David, you've made many ascents. All that I've read indicates that altitude sickness/oxygen deprivation at worst can be deadly and at best is like running a marathon with a bad flu. Is it that bad up high? If so, why is it worth it to keep going up? I can understand one summit of Everest? Why after that?
Bob Kammer Plover, WI
Response from David Breashears, climber and author of High Exposure:
Those descriptions of climbing at altitude—running a marathon with a bad flu—are not the descriptions of climbing at altitude that I recognize. Those are somebody else's experiences. Of course, there are moments at high altitude that are very debilitating, and one does feel awful and discouraged, ill-adapted to the thin air. But the rewards, and sometimes the joy, of being in those great mountains, experiencing the majesty of nature, and gaining self-knowledge far outweigh the more difficult moments of hardship. In fact, the self-awareness and self-knowledge that one gains does not come without hardship.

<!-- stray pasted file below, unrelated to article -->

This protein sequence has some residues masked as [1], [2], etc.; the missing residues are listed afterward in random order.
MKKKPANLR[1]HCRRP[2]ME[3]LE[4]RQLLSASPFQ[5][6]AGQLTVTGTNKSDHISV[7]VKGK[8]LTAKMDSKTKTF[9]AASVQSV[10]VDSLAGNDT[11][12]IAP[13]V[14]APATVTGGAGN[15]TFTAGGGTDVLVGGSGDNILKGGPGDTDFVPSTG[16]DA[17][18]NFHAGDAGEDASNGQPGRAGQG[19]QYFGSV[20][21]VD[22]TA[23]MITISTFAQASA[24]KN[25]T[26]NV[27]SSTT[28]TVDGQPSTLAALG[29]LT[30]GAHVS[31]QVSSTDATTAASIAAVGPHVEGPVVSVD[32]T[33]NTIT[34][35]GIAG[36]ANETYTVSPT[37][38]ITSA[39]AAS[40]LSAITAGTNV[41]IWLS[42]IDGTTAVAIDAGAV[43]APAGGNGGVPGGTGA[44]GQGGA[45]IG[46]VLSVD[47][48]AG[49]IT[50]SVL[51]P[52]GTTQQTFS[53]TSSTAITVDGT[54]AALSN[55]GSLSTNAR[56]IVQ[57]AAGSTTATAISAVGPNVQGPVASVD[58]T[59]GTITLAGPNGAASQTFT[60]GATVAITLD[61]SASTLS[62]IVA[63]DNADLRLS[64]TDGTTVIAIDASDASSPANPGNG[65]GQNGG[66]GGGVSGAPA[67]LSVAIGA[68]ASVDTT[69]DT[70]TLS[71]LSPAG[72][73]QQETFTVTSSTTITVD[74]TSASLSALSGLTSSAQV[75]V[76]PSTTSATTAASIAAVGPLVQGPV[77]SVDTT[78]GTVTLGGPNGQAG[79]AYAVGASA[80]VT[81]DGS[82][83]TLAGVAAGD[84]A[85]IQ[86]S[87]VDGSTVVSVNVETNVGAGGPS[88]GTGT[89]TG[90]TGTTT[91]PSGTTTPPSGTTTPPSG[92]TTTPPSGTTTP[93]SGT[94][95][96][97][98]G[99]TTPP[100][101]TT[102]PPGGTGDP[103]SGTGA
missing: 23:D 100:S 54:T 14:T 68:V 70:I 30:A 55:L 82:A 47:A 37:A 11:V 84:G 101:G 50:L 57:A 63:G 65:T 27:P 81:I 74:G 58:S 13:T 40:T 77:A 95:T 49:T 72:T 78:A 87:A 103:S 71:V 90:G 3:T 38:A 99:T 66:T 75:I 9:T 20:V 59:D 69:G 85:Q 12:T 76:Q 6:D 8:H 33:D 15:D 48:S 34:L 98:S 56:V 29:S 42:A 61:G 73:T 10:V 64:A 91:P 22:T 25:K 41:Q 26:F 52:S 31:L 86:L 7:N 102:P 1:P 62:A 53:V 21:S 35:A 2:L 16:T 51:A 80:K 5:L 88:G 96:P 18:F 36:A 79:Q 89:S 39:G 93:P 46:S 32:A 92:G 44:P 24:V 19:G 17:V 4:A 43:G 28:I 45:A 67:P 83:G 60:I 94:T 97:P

Why ascend Everest four times? Well, asking that question is placing the only value of those experiences on reaching the summit. In fact, the mountain has many sides, and many seasons. You share its slopes over the years with many different characters, comrades, and friends. You go with different objectives at a different time in your life. For all my journeys to the top of Everest, the only point that they really had in common was the summit. The slopes can have a different snow and it can be a different season. And I didn't have a lot in common with myself between ascents: on my first ascent of Everest I was 27, and on my fourth ascent I was 41. In that period one goes from feeling invincible and immortal—the normal conceits of a young man in the mountains—to feeling, especially after the tragedy in 1996, more in touch with your mortality. And one no longer feels invincible at 42. Your body is telling you that it's not.